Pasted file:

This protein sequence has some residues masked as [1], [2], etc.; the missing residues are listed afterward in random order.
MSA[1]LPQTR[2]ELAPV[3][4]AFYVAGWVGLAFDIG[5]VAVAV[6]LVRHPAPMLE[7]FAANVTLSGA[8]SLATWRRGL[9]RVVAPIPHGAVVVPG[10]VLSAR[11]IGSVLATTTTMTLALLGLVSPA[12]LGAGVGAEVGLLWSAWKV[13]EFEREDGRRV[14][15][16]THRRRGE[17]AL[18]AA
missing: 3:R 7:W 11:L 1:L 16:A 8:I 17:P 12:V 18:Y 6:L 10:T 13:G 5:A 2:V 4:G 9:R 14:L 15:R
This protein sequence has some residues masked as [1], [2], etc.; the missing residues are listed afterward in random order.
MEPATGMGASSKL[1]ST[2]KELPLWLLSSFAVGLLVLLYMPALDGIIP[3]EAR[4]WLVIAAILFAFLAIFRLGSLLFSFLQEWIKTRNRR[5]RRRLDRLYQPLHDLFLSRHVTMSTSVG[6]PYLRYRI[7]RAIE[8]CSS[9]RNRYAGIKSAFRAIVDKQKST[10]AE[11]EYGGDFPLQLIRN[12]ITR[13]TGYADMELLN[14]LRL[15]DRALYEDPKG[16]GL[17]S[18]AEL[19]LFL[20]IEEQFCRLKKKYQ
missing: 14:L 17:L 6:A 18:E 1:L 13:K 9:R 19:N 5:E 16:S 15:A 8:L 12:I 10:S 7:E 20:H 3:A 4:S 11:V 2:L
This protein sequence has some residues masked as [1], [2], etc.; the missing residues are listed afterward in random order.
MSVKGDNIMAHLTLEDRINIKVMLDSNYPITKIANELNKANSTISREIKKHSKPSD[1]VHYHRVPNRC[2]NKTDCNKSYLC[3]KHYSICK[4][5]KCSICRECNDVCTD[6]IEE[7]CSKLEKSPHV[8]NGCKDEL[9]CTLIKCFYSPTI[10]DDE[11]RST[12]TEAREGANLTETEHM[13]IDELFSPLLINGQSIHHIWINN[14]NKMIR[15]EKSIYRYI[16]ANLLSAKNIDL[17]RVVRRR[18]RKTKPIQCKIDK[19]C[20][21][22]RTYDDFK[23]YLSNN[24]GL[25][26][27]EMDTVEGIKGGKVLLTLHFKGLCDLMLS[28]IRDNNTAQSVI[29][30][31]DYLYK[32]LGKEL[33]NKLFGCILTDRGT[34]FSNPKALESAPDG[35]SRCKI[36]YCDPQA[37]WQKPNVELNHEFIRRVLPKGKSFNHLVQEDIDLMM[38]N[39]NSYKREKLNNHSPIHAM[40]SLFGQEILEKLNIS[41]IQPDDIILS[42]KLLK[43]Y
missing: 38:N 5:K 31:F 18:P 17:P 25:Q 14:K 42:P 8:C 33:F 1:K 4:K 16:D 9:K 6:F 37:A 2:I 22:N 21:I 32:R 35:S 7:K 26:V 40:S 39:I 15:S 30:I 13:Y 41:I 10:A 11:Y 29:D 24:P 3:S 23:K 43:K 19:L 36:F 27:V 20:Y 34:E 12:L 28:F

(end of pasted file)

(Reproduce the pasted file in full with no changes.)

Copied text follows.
This protein sequence has some residues masked as [1], [2], etc.; the missing residues are listed afterward in random order.
MSA[1]LPQTR[2]ELAPV[3][4]AFYVAGWVGLAFDIG[5]VAVAV[6]LVRHPAPMLE[7]FAANVTLSGA[8]SLATWRRGL[9]RVVAPIPHGAVVVPG[10]VLSAR[11]IGSVLATTTTMTLALLGLVSPA[12]LGAGVGAEVGLLWSAWKV[13]EFEREDGRRV[14][15][16]THRRRGE[17]AL[18]AA
missing: 3:R 7:W 11:L 1:L 16:A 8:I 17:P 12:V 18:Y 6:L 10:T 13:G 5:A 2:V 4:G 9:R 14:L 15:R
This protein sequence has some residues masked as [1], [2], etc.; the missing residues are listed afterward in random order.
MEPATGMGASSKL[1]ST[2]KELPLWLLSSFAVGLLVLLYMPALDGIIP[3]EAR[4]WLVIAAILFAFLAIFRLGSLLFSFLQEWIKTRNRR[5]RRRLDRLYQPLHDLFLSRHVTMSTSVG[6]PYLRYRI[7]RAIE[8]CSS[9]RNRYAGIKSAFRAIVDKQKST[10]AE[11]EYGGDFPLQLIRN[12]ITR[13]TGYADMELLN[14]LRL[15]DRALYEDPKG[16]GL[17]S[18]AEL[19]LFL[20]IEEQFCRLKKKYQ
missing: 14:L 17:L 6:A 18:E 1:L 13:K 9:R 19:N 5:E 16:S 15:A 8:L 12:I 10:S 7:E 20:H 3:A 4:S 11:V 2:L
This protein sequence has some residues masked as [1], [2], etc.; the missing residues are listed afterward in random order.
MSVKGDNIMAHLTLEDRINIKVMLDSNYPITKIANELNKANSTISREIKKHSKPSD[1]VHYHRVPNRC[2]NKTDCNKSYLC[3]KHYSICK[4][5]KCSICRECNDVCTD[6]IEE[7]CSKLEKSPHV[8]NGCKDEL[9]CTLIKCFYSPTI[10]DDE[11]RST[12]TEAREGANLTETEHM[13]IDELFSPLLINGQSIHHIWINN[14]NKMIR[15]EKSIYRYI[16]ANLLSAKNIDL[17]RVVRRR[18]RKTKPIQCKIDK[19]C[20][21][22]RTYDDFK[23]YLSNN[24]GL[25][26][27]EMDTVEGIKGGKVLLTLHFKGLCDLMLS[28]IRDNNTAQSVI[29][30][31]DYLYK[32]LGKEL[33]NKLFGCILTDRGT[34]FSNPKALESAPDG[35]SRCKI[36]YCDPQA[37]WQKPNVELNHEFIRRVLPKGKSFNHLVQEDIDLMM[38]N[39]NSYKREKLNNHSPIHAM[40]SLFGQEILEKLNIS[41]IQPDDIILS[42]KLLK[43]Y
missing: 38:N 5:K 31:F 18:P 17:P 25:Q 14:K 42:P 8:C 33:F 1:K 4:K 16:D 9:K 6:F 37:A 2:I 22:N 21:I 32:R 35:S 7:K 26:V 40:S 39:I 15:S 30:I 13:Y 41:I 10:A 11:Y 29:D 24:P 3:S 23:K 43:K 19:L 36:F 27:V 20:Y 34:E 12:L 28:F